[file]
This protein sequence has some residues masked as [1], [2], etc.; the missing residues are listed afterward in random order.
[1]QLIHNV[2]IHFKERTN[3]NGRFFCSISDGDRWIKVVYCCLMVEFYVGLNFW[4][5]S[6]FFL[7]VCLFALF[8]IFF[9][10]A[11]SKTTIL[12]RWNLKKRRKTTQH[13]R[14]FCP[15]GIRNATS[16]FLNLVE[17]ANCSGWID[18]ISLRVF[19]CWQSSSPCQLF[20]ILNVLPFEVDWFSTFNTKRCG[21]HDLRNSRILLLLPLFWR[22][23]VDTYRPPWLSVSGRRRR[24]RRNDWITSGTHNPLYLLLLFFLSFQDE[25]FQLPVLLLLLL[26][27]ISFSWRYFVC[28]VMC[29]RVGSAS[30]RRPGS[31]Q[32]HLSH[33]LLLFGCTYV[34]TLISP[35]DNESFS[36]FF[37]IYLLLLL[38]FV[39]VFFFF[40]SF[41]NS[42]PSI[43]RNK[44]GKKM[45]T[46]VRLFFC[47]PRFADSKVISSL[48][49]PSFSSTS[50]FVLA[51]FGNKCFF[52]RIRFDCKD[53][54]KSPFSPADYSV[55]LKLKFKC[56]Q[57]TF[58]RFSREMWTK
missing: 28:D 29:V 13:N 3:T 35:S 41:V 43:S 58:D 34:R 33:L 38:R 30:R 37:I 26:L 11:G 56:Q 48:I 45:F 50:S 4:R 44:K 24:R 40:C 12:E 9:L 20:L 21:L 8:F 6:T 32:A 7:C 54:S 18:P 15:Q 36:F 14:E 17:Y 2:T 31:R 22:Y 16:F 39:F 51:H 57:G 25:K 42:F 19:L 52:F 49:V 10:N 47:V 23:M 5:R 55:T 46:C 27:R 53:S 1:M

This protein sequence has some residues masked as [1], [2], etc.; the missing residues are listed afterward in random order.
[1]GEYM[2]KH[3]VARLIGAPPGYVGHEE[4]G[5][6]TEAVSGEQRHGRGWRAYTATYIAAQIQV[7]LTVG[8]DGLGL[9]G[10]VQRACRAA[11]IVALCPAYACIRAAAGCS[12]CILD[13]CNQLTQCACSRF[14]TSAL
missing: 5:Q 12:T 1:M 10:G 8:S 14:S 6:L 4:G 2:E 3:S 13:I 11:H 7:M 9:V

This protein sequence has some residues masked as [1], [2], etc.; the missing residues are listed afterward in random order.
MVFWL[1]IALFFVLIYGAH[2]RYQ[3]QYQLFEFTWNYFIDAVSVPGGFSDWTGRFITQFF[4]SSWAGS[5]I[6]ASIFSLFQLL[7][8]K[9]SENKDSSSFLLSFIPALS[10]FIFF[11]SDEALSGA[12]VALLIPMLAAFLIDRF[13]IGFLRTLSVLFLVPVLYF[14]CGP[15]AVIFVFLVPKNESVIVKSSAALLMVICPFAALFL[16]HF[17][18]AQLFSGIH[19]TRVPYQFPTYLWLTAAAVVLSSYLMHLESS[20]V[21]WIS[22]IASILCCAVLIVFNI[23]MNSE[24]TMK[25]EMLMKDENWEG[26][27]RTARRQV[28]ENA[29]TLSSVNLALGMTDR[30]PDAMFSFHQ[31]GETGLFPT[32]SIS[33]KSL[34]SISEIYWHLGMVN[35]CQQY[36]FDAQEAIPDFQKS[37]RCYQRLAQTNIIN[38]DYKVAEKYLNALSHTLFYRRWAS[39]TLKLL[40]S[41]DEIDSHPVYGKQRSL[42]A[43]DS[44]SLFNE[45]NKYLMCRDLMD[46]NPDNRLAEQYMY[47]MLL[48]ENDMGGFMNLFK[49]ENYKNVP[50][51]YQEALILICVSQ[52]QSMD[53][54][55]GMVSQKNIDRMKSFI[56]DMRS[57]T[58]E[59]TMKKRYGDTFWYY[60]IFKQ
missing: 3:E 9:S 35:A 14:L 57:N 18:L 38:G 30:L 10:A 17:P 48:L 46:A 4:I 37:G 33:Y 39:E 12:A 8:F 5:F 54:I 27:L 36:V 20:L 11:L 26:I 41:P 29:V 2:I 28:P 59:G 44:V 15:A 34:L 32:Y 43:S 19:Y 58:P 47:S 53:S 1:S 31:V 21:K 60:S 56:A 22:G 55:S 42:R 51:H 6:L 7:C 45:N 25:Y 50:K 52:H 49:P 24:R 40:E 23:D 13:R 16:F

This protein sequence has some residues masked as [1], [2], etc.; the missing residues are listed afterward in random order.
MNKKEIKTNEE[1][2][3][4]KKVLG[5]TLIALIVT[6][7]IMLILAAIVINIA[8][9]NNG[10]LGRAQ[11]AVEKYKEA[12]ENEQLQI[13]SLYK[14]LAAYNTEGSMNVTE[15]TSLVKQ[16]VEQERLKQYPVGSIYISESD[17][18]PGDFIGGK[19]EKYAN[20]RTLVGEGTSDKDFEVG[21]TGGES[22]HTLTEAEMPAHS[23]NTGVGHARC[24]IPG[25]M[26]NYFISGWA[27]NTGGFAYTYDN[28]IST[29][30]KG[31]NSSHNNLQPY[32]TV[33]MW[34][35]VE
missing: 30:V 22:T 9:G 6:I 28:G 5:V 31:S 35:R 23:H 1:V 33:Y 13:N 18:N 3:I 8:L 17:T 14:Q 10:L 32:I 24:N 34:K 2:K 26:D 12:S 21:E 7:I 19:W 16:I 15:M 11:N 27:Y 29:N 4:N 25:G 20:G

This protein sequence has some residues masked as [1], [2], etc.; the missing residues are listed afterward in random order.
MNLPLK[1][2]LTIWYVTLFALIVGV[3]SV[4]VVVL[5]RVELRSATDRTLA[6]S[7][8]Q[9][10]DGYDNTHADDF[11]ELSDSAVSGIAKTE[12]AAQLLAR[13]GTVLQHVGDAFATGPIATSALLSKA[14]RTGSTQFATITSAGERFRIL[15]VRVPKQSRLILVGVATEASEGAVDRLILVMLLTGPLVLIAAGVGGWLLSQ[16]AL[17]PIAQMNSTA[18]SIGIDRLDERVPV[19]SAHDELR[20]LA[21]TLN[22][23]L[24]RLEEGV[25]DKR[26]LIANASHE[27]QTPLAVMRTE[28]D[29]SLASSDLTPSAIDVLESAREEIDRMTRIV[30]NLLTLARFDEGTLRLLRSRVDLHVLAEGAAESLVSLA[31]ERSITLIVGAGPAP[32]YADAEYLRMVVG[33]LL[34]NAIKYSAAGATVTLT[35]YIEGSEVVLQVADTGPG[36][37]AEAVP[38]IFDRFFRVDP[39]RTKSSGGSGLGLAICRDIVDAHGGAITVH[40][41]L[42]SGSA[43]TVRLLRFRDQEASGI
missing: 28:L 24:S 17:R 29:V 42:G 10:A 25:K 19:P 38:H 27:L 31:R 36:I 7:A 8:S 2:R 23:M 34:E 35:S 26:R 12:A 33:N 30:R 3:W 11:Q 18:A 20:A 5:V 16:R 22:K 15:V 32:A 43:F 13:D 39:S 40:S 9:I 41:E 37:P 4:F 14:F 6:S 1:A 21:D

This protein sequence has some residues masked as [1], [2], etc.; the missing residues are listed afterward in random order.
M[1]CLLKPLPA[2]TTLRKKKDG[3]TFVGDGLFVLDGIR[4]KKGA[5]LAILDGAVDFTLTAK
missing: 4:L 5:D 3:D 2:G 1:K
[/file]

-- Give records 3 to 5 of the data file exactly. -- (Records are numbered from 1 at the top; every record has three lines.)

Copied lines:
This protein sequence has some residues masked as [1], [2], etc.; the missing residues are listed afterward in random order.
MVFWL[1]IALFFVLIYGAH[2]RYQ[3]QYQLFEFTWNYFIDAVSVPGGFSDWTGRFITQFF[4]SSWAGS[5]I[6]ASIFSLFQLL[7][8]K[9]SENKDSSSFLLSFIPALS[10]FIFF[11]SDEALSGA[12]VALLIPMLAAFLIDRF[13]IGFLRTLSVLFLVPVLYF[14]CGP[15]AVIFVFLVPKNESVIVKSSAALLMVICPFAALFL[16]HF[17][18]AQLFSGIH[19]TRVPYQFPTYLWLTAAAVVLSSYLMHLESS[20]V[21]WIS[22]IASILCCAVLIVFNI[23]MNSE[24]TMK[25]EMLMKDENWEG[26][27]RTARRQV[28]ENA[29]TLSSVNLALGMTDR[30]PDAMFSFHQ[31]GETGLFPT[32]SIS[33]KSL[34]SISEIYWHLGMVN[35]CQQY[36]FDAQEAIPDFQKS[37]RCYQRLAQTNIIN[38]DYKVAEKYLNALSHTLFYRRWAS[39]TLKLL[40]S[41]DEIDSHPVYGKQRSL[42]A[43]DS[44]SLFNE[45]NKYLMCRDLMD[46]NPDNRLAEQYMY[47]MLL[48]ENDMGGFMNLFK[49]ENYKNVP[50][51]YQEALILICVSQ[52]QSMD[53][54][55]GMVSQKNIDRMKSFI[56]DMRS[57]T[58]E[59]TMKKRYGDTFWYY[60]IFKQ
missing: 3:E 9:S 35:A 14:L 57:N 18:L 38:G 30:L 10:A 17:P 48:L 46:A 4:I 37:G 33:Y 39:E 12:A 8:F 5:F 54:I 27:L 36:V 20:L 11:L 26:I 41:P 29:V 2:I 28:P 59:G 44:V 15:A 34:L 32:Y 43:S 19:Y 58:P 47:S 53:S 1:S 31:V 21:K 60:S 56:A 22:G 55:S 42:R 51:H 6:L 7:C 45:N 25:Y 50:K 52:H 49:P 24:R 40:E 23:D 13:R 16:F

This protein sequence has some residues masked as [1], [2], etc.; the missing residues are listed afterward in random order.
MNKKEIKTNEE[1][2][3][4]KKVLG[5]TLIALIVT[6][7]IMLILAAIVINIA[8][9]NNG[10]LGRAQ[11]AVEKYKEA[12]ENEQLQI[13]SLYK[14]LAAYNTEGSMNVTE[15]TSLVKQ[16]VEQERLKQYPVGSIYISESD[17][18]PGDFIGGK[19]EKYAN[20]RTLVGEGTSDKDFEVG[21]TGGES[22]HTLTEAEMPAHS[23]NTGVGHARC[24]IPG[25]M[26]NYFISGWA[27]NTGGFAYTYDN[28]IST[29][30]KG[31]NSSHNNLQPY[32]TV[33]MW[34][35]VE
missing: 30:V 22:T 9:G 6:I 28:G 5:V 31:S 35:R 23:H 1:V 33:Y 13:N 18:N 3:I 8:L 17:T 14:Q 10:L 32:I 24:N 34:K 2:K 26:D 12:S 21:E 7:I 19:W 16:I 15:M 11:N 27:Y 29:N 4:N 25:G 20:G

This protein sequence has some residues masked as [1], [2], etc.; the missing residues are listed afterward in random order.
MNLPLK[1][2]LTIWYVTLFALIVGV[3]SV[4]VVVL[5]RVELRSATDRTLA[6]S[7][8]Q[9][10]DGYDNTHADDF[11]ELSDSAVSGIAKTE[12]AAQLLAR[13]GTVLQHVGDAFATGPIATSALLSKA[14]RTGSTQFATITSAGERFRIL[15]VRVPKQSRLILVGVATEASEGAVDRLILVMLLTGPLVLIAAGVGGWLLSQ[16]AL[17]PIAQMNSTA[18]SIGIDRLDERVPV[19]SAHDELR[20]LA[21]TLN[22][23]L[24]RLEEGV[25]DKR[26]LIANASHE[27]QTPLAVMRTE[28]D[29]SLASSDLTPSAIDVLESAREEIDRMTRIV[30]NLLTLARFDEGTLRLLRSRVDLHVLAEGAAESLVSLA[31]ERSITLIVGAGPAP[32]YADAEYLRMVVG[33]LL[34]NAIKYSAAGATVTLT[35]YIEGSEVVLQVADTGPG[36][37]AEAVP[38]IFDRFFRVDP[39]RTKSSGGSGLGLAICRDIVDAHGGAITVH[40][41]L[42]SGSA[43]TVRLLRFRDQEASGI
missing: 28:L 24:S 17:R 29:V 42:G 10:A 25:K 19:P 38:H 27:L 31:R 36:I 7:A 8:S 2:R 23:M 34:E 35:S 26:R 12:A 33:N 30:R 3:W 11:Q 18:A 20:A 5:V 16:R 22:K 15:V 32:A 43:F 13:D 39:S 40:S 9:I 41:E 37:P 4:F 14:F 6:S 1:A 21:D